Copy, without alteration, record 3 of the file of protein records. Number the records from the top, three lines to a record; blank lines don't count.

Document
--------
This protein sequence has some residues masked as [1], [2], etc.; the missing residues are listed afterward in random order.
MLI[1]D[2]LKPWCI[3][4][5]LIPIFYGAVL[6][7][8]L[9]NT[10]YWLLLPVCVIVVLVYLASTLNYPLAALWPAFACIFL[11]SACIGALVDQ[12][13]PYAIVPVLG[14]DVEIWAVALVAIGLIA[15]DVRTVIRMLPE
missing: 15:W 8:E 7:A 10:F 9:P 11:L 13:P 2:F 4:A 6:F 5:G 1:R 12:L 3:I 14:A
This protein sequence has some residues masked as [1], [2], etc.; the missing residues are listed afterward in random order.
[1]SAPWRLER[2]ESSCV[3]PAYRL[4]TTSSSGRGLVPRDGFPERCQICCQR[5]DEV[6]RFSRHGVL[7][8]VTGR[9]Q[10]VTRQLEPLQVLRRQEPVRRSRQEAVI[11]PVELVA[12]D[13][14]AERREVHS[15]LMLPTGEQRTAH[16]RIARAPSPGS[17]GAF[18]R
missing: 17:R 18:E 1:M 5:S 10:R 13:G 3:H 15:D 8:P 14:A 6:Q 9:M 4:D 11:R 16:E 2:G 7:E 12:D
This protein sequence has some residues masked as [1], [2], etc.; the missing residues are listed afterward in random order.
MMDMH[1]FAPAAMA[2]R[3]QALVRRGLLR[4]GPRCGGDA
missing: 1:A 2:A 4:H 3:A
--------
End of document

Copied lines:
This protein sequence has some residues masked as [1], [2], etc.; the missing residues are listed afterward in random order.
MMDMH[1]FAPAAMA[2]R[3]QALVRRGLLR[4]GPRCGGDA
missing: 1:A 2:A 4:H 3:A